The High Plains Aquifer provides 30 percent of the water used in the nation’s irrigated agriculture. The aquifer runs under South Dakota, Wyoming, Nebraska, Colorado, Kansas, Oklahoma, New Mexico and Texas.

Click here for all the inside skinny from Kansas State University.

@CWCB_DNR: Platte River Recovery Implementation Program Extended 13 Years

Platte River Recomery Implemtation Program area map.

Here’s the release from the Colorado Water Conservation Board:

A victory for wildlife and Colorado water, Secretary of the Interior David Bernhardt, Colorado Governor Jared Polis, and the Governors of Nebraska and Wyoming signed a Cooperative Agreement to extend the Platte River Recovery Implementation Program (Program) with $156 million.

The Colorado Water Conservation Board has played a major role in this Program’s creation and ongoing efforts, including policy and financial support.

“This collaborative program supports the recovery of four threatened and endangered species by improving and maintaining habitat in the Platte River in Nebraska while allowing for continued water use in Colorado,” said Colorado Water Conservation Board Director Rebecca Mitchell. “We look forward to continuing our role in the upcoming years of the Platte River Recovery Implementation Program.”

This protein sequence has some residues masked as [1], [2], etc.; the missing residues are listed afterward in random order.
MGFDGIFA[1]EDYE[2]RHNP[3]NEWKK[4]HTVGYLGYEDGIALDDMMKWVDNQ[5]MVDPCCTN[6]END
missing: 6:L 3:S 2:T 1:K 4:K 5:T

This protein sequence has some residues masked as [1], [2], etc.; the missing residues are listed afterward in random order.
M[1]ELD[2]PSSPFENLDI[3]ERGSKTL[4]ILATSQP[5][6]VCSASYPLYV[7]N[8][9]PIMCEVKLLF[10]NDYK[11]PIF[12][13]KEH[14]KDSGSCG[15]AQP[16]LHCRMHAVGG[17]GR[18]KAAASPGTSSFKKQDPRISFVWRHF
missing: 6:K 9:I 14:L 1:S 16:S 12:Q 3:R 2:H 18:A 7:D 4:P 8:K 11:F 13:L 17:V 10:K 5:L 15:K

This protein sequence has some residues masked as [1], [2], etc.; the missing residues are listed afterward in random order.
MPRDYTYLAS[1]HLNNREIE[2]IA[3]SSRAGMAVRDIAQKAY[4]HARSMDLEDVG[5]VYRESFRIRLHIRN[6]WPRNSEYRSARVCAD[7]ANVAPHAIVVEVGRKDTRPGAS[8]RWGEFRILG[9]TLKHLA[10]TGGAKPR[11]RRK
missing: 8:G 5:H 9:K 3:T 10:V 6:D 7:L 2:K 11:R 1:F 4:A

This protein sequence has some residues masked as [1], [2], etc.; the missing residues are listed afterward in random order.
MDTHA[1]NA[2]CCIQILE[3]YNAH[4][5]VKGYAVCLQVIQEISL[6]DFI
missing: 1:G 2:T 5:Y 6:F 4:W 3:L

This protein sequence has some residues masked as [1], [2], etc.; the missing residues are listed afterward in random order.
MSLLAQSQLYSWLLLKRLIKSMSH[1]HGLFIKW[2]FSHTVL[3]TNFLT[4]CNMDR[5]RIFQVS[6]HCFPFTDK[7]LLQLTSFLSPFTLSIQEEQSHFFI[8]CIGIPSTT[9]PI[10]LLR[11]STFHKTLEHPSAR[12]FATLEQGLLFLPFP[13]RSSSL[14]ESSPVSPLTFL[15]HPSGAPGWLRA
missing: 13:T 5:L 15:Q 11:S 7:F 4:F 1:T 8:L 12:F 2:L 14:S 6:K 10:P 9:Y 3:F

“The commitment by the states and the U.S. Department of the Interior to continue the program’s innovative approach to species recovery and Endangered Species Act compliance is a win-win for the future of Colorado’s citizens and the environment,” said Governor Polis.

The Program was set to expire at the end of 2019. However, with support from the Colorado Water Conservation Board; Colorado Parks and Wildlife; the Department of Natural Resources; and other state, federal, and non-governmental partners; a bill supported by the entire Congressional delegation from Colorado, Nebraska, and Wyoming was passed and signed by the President before the New Year.

Together with its water users, the Colorado Water Conservation Board is celebrating the Program’s more than a decade record of success. As the Program enters into its next 13 years, it has momentum to continue to recover threatened and endangered species, which provides assurance for future water use in Colorado.

Sandhill crane migration, Platte River via the Colorado Water Conservation Board.

#Wyoming ranchers lodge protest against new high capacity wells in the #OgallalaAquifer #LaramieRiver #NorthPlatteRiver

Wyoming rivers map via Geology.com

From Wyoming Public Radio (Melodie Edwards):